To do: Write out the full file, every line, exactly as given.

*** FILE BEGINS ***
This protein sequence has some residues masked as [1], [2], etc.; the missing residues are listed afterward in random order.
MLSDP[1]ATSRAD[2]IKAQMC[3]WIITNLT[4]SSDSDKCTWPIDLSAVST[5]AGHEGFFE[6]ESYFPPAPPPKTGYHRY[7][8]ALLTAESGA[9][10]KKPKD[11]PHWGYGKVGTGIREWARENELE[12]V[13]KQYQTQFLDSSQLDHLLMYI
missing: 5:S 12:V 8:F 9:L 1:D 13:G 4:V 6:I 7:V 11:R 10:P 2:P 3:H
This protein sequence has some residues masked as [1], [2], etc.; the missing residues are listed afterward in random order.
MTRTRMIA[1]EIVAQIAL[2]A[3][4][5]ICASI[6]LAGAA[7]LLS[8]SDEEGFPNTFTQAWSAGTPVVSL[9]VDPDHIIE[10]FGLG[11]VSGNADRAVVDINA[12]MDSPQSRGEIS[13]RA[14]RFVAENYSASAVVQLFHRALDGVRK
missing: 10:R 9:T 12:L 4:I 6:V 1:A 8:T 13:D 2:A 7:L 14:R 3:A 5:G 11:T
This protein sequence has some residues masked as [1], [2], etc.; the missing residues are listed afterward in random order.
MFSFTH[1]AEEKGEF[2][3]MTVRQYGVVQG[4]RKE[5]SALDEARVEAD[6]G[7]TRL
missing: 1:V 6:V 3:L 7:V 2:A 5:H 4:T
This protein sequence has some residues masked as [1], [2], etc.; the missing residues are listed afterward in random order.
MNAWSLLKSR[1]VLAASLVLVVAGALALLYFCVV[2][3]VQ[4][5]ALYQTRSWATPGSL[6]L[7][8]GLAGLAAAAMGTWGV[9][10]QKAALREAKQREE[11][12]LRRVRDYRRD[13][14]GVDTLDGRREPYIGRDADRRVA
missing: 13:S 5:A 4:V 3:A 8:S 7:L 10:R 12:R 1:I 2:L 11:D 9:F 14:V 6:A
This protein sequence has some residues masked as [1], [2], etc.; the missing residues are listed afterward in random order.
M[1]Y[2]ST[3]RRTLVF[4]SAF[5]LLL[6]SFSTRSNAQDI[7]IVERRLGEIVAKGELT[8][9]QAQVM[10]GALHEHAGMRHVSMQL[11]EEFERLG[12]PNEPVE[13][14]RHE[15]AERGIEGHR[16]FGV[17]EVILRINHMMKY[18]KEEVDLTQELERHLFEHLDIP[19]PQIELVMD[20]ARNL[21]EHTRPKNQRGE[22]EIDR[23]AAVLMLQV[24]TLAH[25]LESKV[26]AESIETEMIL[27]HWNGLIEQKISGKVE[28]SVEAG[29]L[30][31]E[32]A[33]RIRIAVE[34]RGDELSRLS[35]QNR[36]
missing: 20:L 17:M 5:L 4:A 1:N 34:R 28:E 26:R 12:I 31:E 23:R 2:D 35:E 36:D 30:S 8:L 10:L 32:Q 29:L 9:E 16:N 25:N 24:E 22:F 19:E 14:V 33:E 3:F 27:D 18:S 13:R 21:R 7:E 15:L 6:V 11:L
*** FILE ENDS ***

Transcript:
This protein sequence has some residues masked as [1], [2], etc.; the missing residues are listed afterward in random order.
MLSDP[1]ATSRAD[2]IKAQMC[3]WIITNLT[4]SSDSDKCTWPIDLSAVST[5]AGHEGFFE[6]ESYFPPAPPPKTGYHRY[7][8]ALLTAESGA[9][10]KKPKD[11]PHWGYGKVGTGIREWARENELE[12]V[13]KQYQTQFLDSSQLDHLLMYI
missing: 5:S 12:V 8:F 9:L 1:D 13:G 4:V 6:I 7:V 11:R 10:P 2:P 3:H
This protein sequence has some residues masked as [1], [2], etc.; the missing residues are listed afterward in random order.
MTRTRMIA[1]EIVAQIAL[2]A[3][4][5]ICASI[6]LAGAA[7]LLS[8]SDEEGFPNTFTQAWSAGTPVVSL[9]VDPDHIIE[10]FGLG[11]VSGNADRAVVDINA[12]MDSPQSRGEIS[13]RA[14]RFVAENYSASAVVQLFHRALDGVRK
missing: 10:R 9:T 12:L 4:I 6:V 1:A 8:T 13:D 2:A 7:L 14:R 3:A 5:G 11:T
This protein sequence has some residues masked as [1], [2], etc.; the missing residues are listed afterward in random order.
MFSFTH[1]AEEKGEF[2][3]MTVRQYGVVQG[4]RKE[5]SALDEARVEAD[6]G[7]TRL
missing: 1:V 6:V 3:L 7:V 2:A 5:H 4:T
This protein sequence has some residues masked as [1], [2], etc.; the missing residues are listed afterward in random order.
MNAWSLLKSR[1]VLAASLVLVVAGALALLYFCVV[2][3]VQ[4][5]ALYQTRSWATPGSL[6]L[7][8]GLAGLAAAAMGTWGV[9][10]QKAALREAKQREE[11][12]LRRVRDYRRD[13][14]GVDTLDGRREPYIGRDADRRVA
missing: 13:S 5:A 4:V 3:A 8:S 7:L 10:R 12:R 1:I 2:L 11:D 9:F 14:V 6:A
This protein sequence has some residues masked as [1], [2], etc.; the missing residues are listed afterward in random order.
M[1]Y[2]ST[3]RRTLVF[4]SAF[5]LLL[6]SFSTRSNAQDI[7]IVERRLGEIVAKGELT[8][9]QAQVM[10]GALHEHAGMRHVSMQL[11]EEFERLG[12]PNEPVE[13][14]RHE[15]AERGIEGHR[16]FGV[17]EVILRINHMMKY[18]KEEVDLTQELERHLFEHLDIP[19]PQIELVMD[20]ARNL[21]EHTRPKNQRGE[22]EIDR[23]AAVLMLQV[24]TLAH[25]LESKV[26]AESIETEMIL[27]HWNGLIEQKISGKVE[28]SVEAG[29]L[30][31]E[32]A[33]RIRIAVE[34]RGDELSRLS[35]QNR[36]
missing: 20:L 17:M 5:L 4:A 1:N 34:R 28:E 26:R 12:I 31:E 23:R 2:D 35:E 36:D 30:S 8:L 10:L 32:Q 29:L 9:E 16:N 25:N 24:E 22:F 19:E 14:V 33:E 3:F 27:D 18:S 13:R 21:R 7:E 15:L 6:V 11:L